It is seen that in most of the cases the time given for replying to the show cause notice to the notices is 30 days. It is also a fact that most of the show cause notices are either of trivial nature or recurring ones. Therefore, there seems no logic in delaying filing the reply on the part of the noticees. This is despite the fact that, in the cases where the department succeeds, the noticees have to bear interest liability. Therefore, it is in the interest of the assessee to file the reply to the show cause notice at the earliest. Delay in reply to show cause notice may increase noticee’s liability in the form of interest and otherwise also prolong litigation.
Similar is the case of noticees’ not attending the personal hearings when granted by the adjudicating authority. Every subsequent grant of hearing delays the adjudication proceedings by weeks’ altogether.
Further, if the noticees have nothing to add further to the reply and feel no need to appear before the adjudicating authority for hearing, they must categorically mention in the reply itself that they do not require to be heard in person and the case may be adjudicated on the basis of their reply. This practice will go a long way in reducing the time taken for adjudication. On the other side, this will also save the time and money spent by the noticees.
On the department’s part:
Lack of proper monitoring is the primal cause of delay in adjudication. This may include poor maintenance of details of pendency. In many cases, the posts of the officers lie vacant and run on additional charge. The person in additional charge is least interested in taking up cases for adjudication. In many cases lethargy in taking up the case for adjudication may also be observed. Sometimes due to change of adjudicating authorities, the adjudication proceedings are to be started afresh.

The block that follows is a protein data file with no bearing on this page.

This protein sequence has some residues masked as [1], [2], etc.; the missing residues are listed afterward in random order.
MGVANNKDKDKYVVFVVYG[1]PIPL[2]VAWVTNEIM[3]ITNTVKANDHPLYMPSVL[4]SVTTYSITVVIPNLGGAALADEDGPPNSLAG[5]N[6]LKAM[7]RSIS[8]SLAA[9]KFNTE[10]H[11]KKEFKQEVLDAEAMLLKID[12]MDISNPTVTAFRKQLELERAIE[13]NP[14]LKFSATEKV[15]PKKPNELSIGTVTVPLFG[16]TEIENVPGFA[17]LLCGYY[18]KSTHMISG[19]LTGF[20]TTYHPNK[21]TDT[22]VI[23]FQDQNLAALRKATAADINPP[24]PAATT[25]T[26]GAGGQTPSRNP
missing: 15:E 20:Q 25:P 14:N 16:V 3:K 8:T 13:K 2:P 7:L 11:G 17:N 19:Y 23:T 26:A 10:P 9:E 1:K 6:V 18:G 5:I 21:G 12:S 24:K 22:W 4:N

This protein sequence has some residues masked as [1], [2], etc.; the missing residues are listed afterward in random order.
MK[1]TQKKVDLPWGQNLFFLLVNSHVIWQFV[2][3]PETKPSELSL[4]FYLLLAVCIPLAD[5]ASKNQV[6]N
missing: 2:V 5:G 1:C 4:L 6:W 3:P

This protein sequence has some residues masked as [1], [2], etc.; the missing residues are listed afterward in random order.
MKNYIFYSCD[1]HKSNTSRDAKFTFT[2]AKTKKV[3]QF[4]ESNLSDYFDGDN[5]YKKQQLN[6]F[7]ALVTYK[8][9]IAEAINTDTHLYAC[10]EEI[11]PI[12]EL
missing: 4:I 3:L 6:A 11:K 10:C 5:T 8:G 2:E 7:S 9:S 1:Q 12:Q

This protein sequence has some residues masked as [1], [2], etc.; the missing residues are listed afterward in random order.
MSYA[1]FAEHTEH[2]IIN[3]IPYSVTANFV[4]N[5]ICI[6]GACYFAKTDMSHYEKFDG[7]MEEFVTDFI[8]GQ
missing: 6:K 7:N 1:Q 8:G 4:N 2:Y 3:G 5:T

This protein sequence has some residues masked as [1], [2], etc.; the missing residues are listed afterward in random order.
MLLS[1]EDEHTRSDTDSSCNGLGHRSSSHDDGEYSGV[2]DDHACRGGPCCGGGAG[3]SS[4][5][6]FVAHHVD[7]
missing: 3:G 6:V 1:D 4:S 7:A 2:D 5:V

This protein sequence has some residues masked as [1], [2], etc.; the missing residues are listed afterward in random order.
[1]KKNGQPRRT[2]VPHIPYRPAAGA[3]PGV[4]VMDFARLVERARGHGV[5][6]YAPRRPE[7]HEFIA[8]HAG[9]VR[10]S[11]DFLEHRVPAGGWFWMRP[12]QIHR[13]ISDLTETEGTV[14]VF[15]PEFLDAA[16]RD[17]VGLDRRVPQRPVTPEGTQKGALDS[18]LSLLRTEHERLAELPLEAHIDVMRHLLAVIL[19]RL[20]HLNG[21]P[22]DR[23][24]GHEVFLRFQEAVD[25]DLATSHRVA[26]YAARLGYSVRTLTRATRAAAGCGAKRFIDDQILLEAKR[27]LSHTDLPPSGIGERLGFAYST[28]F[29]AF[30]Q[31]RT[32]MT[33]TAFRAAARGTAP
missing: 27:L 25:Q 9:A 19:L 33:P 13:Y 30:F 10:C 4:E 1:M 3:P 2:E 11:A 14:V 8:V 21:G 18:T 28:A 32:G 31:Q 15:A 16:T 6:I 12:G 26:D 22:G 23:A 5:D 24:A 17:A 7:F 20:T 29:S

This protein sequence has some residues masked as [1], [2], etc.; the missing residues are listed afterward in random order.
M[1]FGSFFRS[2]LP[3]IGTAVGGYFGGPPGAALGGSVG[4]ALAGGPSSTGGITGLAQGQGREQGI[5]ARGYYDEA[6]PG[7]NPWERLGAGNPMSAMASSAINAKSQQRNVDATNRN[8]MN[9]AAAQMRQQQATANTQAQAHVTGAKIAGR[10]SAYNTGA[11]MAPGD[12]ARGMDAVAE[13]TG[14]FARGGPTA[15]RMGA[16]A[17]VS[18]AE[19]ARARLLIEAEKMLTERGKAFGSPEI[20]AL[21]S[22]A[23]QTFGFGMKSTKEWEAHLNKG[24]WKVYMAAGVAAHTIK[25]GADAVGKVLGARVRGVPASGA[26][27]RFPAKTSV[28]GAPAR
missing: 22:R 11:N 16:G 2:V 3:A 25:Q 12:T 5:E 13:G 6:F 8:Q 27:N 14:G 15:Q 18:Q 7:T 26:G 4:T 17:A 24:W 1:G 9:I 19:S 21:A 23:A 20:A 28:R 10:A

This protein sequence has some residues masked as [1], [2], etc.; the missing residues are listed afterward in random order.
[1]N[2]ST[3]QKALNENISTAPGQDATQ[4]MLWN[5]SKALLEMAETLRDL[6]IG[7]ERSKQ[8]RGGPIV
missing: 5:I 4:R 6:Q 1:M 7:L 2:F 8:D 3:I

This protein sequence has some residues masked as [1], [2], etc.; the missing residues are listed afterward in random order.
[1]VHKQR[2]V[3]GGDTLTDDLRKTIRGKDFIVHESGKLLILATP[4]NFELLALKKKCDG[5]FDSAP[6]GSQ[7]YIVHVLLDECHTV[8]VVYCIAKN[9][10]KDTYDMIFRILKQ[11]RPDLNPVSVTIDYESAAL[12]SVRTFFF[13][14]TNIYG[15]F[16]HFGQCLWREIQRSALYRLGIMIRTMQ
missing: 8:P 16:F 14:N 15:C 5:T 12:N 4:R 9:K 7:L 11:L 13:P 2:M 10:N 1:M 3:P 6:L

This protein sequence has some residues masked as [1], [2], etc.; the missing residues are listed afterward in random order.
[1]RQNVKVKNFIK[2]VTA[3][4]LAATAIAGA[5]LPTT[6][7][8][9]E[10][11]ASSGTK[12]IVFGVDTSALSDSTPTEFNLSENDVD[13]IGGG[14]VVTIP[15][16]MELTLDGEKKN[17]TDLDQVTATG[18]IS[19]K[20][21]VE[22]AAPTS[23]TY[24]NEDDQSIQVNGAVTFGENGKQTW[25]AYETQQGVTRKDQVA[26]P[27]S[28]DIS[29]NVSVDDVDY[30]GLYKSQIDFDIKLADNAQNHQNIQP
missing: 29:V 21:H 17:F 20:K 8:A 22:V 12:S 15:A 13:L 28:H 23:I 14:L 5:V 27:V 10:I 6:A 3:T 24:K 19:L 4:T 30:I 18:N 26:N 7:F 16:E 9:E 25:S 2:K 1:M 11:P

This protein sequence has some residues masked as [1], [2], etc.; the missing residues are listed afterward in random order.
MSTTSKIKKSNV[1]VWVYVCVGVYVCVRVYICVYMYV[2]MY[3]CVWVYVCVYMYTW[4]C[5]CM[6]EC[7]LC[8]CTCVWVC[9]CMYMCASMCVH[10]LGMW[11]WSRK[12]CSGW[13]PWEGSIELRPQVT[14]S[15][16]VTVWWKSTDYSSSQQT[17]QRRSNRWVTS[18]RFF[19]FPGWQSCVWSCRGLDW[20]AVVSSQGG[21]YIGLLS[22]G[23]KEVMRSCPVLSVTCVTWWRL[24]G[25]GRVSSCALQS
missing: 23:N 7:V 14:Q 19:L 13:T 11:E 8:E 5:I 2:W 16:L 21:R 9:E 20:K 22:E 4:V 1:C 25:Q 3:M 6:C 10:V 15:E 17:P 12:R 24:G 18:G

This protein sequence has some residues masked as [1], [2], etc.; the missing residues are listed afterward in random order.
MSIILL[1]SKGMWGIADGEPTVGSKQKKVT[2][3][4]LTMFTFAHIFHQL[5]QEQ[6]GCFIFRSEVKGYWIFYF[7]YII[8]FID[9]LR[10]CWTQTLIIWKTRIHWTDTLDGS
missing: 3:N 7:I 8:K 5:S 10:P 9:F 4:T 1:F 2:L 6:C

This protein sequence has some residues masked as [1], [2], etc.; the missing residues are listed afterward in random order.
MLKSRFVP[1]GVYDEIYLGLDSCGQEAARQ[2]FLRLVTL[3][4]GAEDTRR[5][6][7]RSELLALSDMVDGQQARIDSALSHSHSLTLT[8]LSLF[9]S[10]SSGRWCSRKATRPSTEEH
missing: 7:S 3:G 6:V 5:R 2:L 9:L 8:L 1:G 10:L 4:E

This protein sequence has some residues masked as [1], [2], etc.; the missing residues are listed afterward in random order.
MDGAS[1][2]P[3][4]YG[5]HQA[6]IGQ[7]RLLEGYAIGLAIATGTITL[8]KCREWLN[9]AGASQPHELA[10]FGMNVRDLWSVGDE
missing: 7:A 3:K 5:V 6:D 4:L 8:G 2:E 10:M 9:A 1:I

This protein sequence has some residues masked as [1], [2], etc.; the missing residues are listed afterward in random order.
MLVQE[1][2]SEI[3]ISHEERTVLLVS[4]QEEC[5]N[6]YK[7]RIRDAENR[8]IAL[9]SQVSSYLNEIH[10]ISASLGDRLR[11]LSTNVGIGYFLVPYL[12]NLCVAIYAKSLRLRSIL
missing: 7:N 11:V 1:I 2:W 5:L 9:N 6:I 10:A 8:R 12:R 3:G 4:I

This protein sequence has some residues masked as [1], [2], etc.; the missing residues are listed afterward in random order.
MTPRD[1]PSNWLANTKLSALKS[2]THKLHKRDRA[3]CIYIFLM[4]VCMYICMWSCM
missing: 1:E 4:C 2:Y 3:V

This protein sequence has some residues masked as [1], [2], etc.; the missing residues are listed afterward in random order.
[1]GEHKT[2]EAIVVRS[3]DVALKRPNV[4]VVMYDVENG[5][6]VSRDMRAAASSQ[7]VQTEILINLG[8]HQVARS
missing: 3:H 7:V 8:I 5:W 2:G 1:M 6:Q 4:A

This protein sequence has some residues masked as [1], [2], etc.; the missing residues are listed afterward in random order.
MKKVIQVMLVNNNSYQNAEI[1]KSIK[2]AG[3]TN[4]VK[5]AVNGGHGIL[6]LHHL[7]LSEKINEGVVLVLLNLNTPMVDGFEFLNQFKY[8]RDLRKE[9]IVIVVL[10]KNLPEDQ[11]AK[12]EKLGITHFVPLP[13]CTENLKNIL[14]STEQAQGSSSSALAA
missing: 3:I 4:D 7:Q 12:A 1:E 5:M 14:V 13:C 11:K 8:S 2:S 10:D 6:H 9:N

Removal of factors which encourage appeals:
The following factors encourage appeals:
i. Not following principal of natural justice: In some cases the principal of natural justice is not followed. Following the principal of natural justice would mean following the Latin maxim audi alteram partem – ‘hear the other side’. The noticee’s reply should be well considered and reasonable number of opportunities of personal hearing should be granted to the noticee. The general practice and perception is to grant three opportunities of personal hearing. However, minimum four opportunities for personal hearings are to be granted taking into view that in terms of proviso to section 33A(2) of Central Excise Act, 1944 upto three adjournments may be granted to the noticee.
ii. Not taking justified and liberal view by the adjudicating authorities and not following judicial precedents.